William (Bill) Spencer Gilbert, a physicist at the Lawrence Berkeley Laboratory, died peacefully on Aug. 26 in the Berkeley home where he had lived since 1967. He was active in Berkeley city governance and politics from the 1960s to 1980s. Bill’s positive attitude, his sharp intellect, and his unfailing sense of humor made him a pleasure to be around until the end. He was 95.
Bill was born on May 25, 1927, in Brooklyn, New York, and attended elementary school in Shenandoah, Pennsylvania, and high school in Kingston, New York. He was a precocious student and an intellect from an early age and was selected to compete on the QuizKids radio show, which was broadcast on the GE radio station in Schenectady, New York. Besides being an intellectual his entire life, he was an athlete as a youth, being a short distance sprinter. He continued to run at the UC track until 1989.
The U.S. Navy stationed Bill at its Treasure Island base from 1944-1945 working on radio communication. Immediately after the end of WWII, Bill enrolled at UC Berkeley where he received a bachelor’s in physics in 1948 and then a doctorate in 1952. Enjoying the camaraderie in Berkeley, he decided to settle here. After a short period at North American Aviation, where he met his future wife, Billie, he took a job at the Lawrence Livermore National Laboratory, where he worked on projects with the goal of advancing the science of nuclear weaponry, in particular in the area of safety. One anecdote he has shared about his time at Livermore: because he was athletic, he was given the job of climbing to the top of a tall test pylon in the New Mexican desert to confirm the proper functioning of the Geiger counter that would be used to measure radiation levels during an upcoming nuclear bomb test.
After working at Lawrence Livermore for several years, Bill moved to Lawrence Berkeley Labs, where he could be an innovator in the new science of superconducting magnets, thus advancing pure science rather than contributing to the buildup of nuclear weapons. He felt the U.S. already had enough of them. He spent the bulk of his career at LBL designing and building superconducting magnets for particle accelerators. He traveled the world to collaborate with other top physicists in labs such as Fermilab in Illinois, Brookhaven National Lab in New York, Cern in Geneva, as well as similar facilities in China, Russia, France and Germany. His last big project was the Superconducting Super Collider, which would have been the largest and most energetic particle accelerator in the world but, after an expenditure of $4 billion, was canceled by Congress in 1993, two years after Bill retired.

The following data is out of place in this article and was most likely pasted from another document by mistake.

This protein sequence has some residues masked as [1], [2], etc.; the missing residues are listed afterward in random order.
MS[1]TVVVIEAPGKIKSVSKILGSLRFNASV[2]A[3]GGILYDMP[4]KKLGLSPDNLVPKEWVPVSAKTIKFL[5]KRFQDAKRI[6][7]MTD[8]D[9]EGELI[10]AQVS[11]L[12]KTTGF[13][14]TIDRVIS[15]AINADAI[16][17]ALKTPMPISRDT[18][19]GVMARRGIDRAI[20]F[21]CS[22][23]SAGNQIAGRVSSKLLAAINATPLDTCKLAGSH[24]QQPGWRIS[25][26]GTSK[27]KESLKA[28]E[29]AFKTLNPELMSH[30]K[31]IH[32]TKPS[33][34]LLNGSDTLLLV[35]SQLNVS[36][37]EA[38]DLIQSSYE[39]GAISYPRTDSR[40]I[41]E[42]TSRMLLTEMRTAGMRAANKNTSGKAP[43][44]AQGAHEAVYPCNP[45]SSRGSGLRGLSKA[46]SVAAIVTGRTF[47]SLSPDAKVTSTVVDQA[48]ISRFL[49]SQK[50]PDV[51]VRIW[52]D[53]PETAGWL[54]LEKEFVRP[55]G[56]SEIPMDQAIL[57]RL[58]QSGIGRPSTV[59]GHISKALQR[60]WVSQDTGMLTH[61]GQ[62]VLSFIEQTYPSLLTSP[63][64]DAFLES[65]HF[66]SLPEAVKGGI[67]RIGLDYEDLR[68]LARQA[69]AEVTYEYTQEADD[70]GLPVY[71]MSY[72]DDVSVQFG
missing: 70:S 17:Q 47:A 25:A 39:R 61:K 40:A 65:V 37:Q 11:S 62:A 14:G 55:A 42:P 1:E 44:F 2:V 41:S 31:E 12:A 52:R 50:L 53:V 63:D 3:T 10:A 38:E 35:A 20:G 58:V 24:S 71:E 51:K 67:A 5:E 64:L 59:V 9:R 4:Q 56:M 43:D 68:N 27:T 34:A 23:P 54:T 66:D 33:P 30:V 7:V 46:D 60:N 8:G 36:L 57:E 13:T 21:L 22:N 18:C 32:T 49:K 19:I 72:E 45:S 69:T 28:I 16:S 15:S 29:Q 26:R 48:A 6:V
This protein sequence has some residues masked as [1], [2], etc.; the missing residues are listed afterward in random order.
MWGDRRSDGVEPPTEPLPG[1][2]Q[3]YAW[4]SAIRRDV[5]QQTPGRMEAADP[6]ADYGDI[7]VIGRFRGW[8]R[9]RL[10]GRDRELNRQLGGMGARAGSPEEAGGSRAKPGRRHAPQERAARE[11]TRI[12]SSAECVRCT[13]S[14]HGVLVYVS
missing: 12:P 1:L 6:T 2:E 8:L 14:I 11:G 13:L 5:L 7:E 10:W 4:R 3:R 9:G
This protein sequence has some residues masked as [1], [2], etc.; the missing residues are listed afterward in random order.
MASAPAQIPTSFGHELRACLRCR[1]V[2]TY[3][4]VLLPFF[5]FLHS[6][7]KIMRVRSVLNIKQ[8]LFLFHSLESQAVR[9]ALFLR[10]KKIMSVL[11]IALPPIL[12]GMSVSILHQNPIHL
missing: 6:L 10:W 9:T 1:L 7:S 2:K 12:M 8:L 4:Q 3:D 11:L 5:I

Bill, and Billie, became involved in Berkeley politics through participation in the Claremont Elmwood Neighborhood Association (CENA), where Bill served as president for many years. In the 1970s, CENA and other Berkeley neighborhood organizations fought hard to protect neighborhoods from the increasing encroachment of cars, advocating for the use of concrete diverters to force traffic onto main arterials instead of allowing it onto all the neighborhood streets. Bill also served on Berkeley’s Citizens Budget Commission (no longer in existence).
Bill was an avid athlete. Besides sprints, as a young man, he took up weightlifting with gusto, perfecting his own physique and foreshadowing a life-long focus on good health and fitness. Bill enjoyed road biking through the East Bay hills with his biking buddies from the lab, wearing his worn yellow windbreaker. And he and Billie were longtime members of the Berkeley Tennis Club, where Bill played into his 80s, enjoying his singles and doubles matches with several regular partners.
Billie died in 2005 and in 2011 Bill met his final love, Gail LaForge, at a Phi Beta Kappa conference in Asilomar where Gail’s friend whispered to her “that man is looking at you.” They lived happily together in Bill’s home in Berkeley for the past 11 years where they socialized with their friends from the Osher Lifelong Learning Institute (OLLI) and enjoyed wine tasting evenings with a group of likeminded wine lovers. He and Billie — and later Gail — also enjoyed festive evenings, often including dancing, at The Claremont Club. In addition to Gail, Bill is survived by his two children, April Gilbert of Berkeley and Eric Gilbert of San Juan, Puerto Rico, and his four grandchildren, Kelsey and Fraser Isbester and Spencer and Sawyer Gilbert. He will be very sorely missed by his family, friends, and his few remaining colleagues.